The locale of this drama is London. The principal characters are the Hardcastle’s. In this household lives Mr. Hardcastle, and his wife Dorothy – Mrs. Hardcastle. By her former marriage, she has Tony Lumpkins, the only child of her marriage to Mr. Lumpkins. There is Miss Hardeastia (Kate), Miss Neville etc. The servants include Roger, Diggory, First and second servants respectively. The play opens with a dialog e between husband and wife. She complains that their house is old with old-fashioned things thus making it look like an inn.
“Here we live in an old rumbling mansion that looks for the entire world like an inn, but that we never see company” (pg. 11)
Mr. Hdrdcastle who is used to the hard jokes of his wife replies that he loves everything old… I love everything that’s old… I believe, Dorothy, you’ll own I have pretty fond of an old wife” (pg. 2) Apart train this nagging wife, Mr. Hardcastle has to grapple with the problems of his stepson, Mr. Tony Lumpkins, who is full of tricks and dubious acts. As the plot unfolds, Miss Hardcastle Kate comes to the fore. Being fully grown and beautiful, her father, Mr. Hardcastle, arranges for Mr. Marlow, the son of his old friend Charles Marlow, to marry her (Kate). She is initially impressed by the credentials or qualities of the prospective groom but is weakened by the mention of her prospective husband as “one of the most bashful and reserved young fellows in all the world” (pg.6)
For Miss Neville (Constance), her parents died and left her to the care of the Hardcastles. But for her costly jewelries, she would not have been of use to the Hardcastles. So, Mrs. Hardcastle is usually impressed each time she sees Tony (her son) playing with Miss Neville. She thinks that their relationship would turn into marriage so that all those costly jewelries would become her household property.
Another turning point is the arrival of Tony Lumpkins to a bar, his usual drinking place. While still in the bar, visitors came asking for the Hardcastles. Tony, a notable trickster apparently trying to pay back the Hardcastles for their unbecoming attitude towards him, directs the visitors (Young Marlow and his friend and companion Mr. Hastings) to the house of Mt Hardcastle as an ‘inn’. First, they mistake the way leading to the house of Mr. Hardcastle and on reaching the bar, Tony redirects them. Hence the sub-title of the play: ‘Mistakes of a night’.
The mistakes begin to manifest, Mr Hardcastle, Pie chief host is taken to be inn-keeper, Miss Hardcastle, the lady to be married is seen as one of the servants or maids serving in the inn. Hastings mistakes his own lover- Miss Neville for a visitor to the inn, Conversely, Mr. and Mrs. Hardcastle take their guests as real and prospective in-laws but wonder why they lack appropriate manners befitting the English.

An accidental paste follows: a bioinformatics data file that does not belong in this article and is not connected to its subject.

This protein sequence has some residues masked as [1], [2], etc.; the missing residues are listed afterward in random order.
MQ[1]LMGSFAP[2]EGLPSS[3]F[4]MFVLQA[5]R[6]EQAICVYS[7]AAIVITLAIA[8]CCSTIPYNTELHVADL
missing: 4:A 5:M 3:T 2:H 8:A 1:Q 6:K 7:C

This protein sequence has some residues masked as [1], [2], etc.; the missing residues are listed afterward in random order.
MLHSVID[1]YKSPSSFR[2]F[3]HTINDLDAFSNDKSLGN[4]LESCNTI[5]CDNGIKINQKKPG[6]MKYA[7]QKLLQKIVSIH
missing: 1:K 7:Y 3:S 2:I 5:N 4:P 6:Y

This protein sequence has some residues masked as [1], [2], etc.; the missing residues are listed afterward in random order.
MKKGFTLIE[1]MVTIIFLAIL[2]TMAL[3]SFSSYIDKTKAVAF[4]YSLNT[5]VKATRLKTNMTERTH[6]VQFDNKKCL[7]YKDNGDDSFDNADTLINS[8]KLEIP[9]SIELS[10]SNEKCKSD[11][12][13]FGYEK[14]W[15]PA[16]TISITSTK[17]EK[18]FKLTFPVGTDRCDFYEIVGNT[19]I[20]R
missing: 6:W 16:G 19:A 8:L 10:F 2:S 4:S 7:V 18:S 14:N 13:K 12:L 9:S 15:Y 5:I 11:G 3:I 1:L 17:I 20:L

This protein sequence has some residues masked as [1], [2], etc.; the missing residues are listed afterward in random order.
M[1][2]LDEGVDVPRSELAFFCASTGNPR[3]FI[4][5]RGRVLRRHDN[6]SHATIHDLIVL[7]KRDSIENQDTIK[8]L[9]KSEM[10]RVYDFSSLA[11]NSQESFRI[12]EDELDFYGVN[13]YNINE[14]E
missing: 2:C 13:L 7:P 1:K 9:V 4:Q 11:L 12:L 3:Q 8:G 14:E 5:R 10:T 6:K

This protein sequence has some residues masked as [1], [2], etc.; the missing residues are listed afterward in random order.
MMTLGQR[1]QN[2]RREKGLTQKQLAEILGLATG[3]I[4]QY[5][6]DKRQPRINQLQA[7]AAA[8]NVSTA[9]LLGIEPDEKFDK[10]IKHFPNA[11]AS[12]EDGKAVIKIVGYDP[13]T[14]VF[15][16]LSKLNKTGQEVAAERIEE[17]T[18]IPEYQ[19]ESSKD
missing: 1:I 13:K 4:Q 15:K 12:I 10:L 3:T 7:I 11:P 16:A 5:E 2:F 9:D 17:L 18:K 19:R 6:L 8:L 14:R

While every arrangement has been concluded to give the visitors a rousing reception, the visitors, still thinking that they are in an inn, request to inspect the chalets and their menu, Mr. Hastings tries to make them feel that Mr. Hardcastle lacks the right manners of an inn-keeper. Hastings and Young Marlow inspect the bill of fare and marvel at the content and filially settle for what is presented to them.
Mr. Hastings protests vehemently for seeing Miss Neville, his lover, in an inn but Miss Neville tells him h truth saying it must be one of the silly jokes of her cousin, Tony Lumpkins. Late Hastings proposes to elope with Neville to France. She almost accepts but remembers her jewelry which she is riot willing to leave behind. Hastings is now aware of the truth but Young Marlow is not.
When Miss Hardcastle is introduced, Young Marlow is so shy. So, instead of the lady, it is the man who looks down, and stammers. Hastings is on hand to prop his friend. Thus, instead of Young Marlow acting like a man, it is now Miss Hardcastle (Kate) who woos the man. Thus, she bends down to conquer her man.
To be certain of his son’s engagement with his friend’s daughter, Sir Charles Marlow arrives from France, His son is still very shy to admit that progress has been made, Again, Miss Hardcastle pretends that all is well and rather suggests that sir Charles Marlow hides while the wooing is made. This time, Young Marlow talks to Mrs. Hardcastle boldly as if his carriage has returned. This is because he still thinks that he is talking to a maid. This makes Mrs. Hardcastle ask why he could not talk to Miss Hardcastle the same way just a white ago. He makes a remark purporting that she, Miss Hardcastle, the lady she wants to marry is a maid in the inn.
The realization of the apparent lie told by Mr. Young Marlow appalls Mr. Charles Marlow and Mr. Hardcastle. They try to make him (Young Marlow) realize all these and he is utterly confounded. As the play ends, all these mistakes are realized. They are all happy except Dorothy – Mrs. Hardcastle.